My late husband survived WWII and helped to build Jewish state

My Jewish hero is my late husband, Steven Meir Blau, who had an indomitable will to survive. At 14, he lived through the German occupation of Hungary and was forced to perform slave labor digging trenches in one of the bitterest winters Budapest has ever experienced. With his extended family, he was made to vacate the family apartment and business and move to an overcrowded yellow star house in the Jewish ghetto with strangers, most of whom had never been to or lived in a city. Conflict and confrontation were endemic.

With World War II over, the Russian liberators brought communism to all of Eastern Europe. Life became extremely restrictive. In 1948, my hero made aliyah, arriving in Israel just in time to fight in the War of Independence, not speaking Hebrew or knowing which end of a gun to aim at the enemy.

After this victorious war, the young Mapai pioneers founded Kibbutz Givat Oz. This malaria-infested swampland, just 15 miles from the hostile Jordanian border, had been neglected for millennia. Brutal hard work in the broiling Israeli sun soon turned the quagmire into one of the most profitable orange groves in all Israel.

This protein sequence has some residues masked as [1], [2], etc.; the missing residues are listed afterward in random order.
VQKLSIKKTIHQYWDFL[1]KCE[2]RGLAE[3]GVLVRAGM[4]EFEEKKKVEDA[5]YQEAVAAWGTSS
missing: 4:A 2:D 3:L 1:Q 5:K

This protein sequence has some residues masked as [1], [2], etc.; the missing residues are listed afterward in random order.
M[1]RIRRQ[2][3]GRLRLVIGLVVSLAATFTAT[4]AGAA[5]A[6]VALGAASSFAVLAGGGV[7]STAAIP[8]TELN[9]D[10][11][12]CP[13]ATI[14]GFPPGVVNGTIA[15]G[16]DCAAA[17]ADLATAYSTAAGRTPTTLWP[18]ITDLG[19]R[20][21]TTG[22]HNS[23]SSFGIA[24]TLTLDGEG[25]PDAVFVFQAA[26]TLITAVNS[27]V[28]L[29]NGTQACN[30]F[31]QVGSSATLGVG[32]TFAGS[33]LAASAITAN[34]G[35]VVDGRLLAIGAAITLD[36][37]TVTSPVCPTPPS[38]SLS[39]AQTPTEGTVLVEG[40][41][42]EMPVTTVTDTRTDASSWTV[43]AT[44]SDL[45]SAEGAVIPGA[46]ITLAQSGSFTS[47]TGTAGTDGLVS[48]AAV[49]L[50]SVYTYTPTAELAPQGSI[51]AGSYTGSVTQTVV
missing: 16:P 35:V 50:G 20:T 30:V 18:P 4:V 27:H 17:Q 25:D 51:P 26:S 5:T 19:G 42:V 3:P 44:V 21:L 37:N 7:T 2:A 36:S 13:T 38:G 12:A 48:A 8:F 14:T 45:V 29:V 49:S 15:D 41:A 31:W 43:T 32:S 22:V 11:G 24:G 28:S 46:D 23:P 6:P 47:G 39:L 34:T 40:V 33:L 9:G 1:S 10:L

Wounds received in a 1950 terrorist attack ended his rigorous farm life. In 1962 he immigrated to the United States to study photography. In July 1998, his indomitable will gave out. He is buried at Kibbutz Givat Oz among lush pines overlooking the orange grove he helped plant in the land that he loved.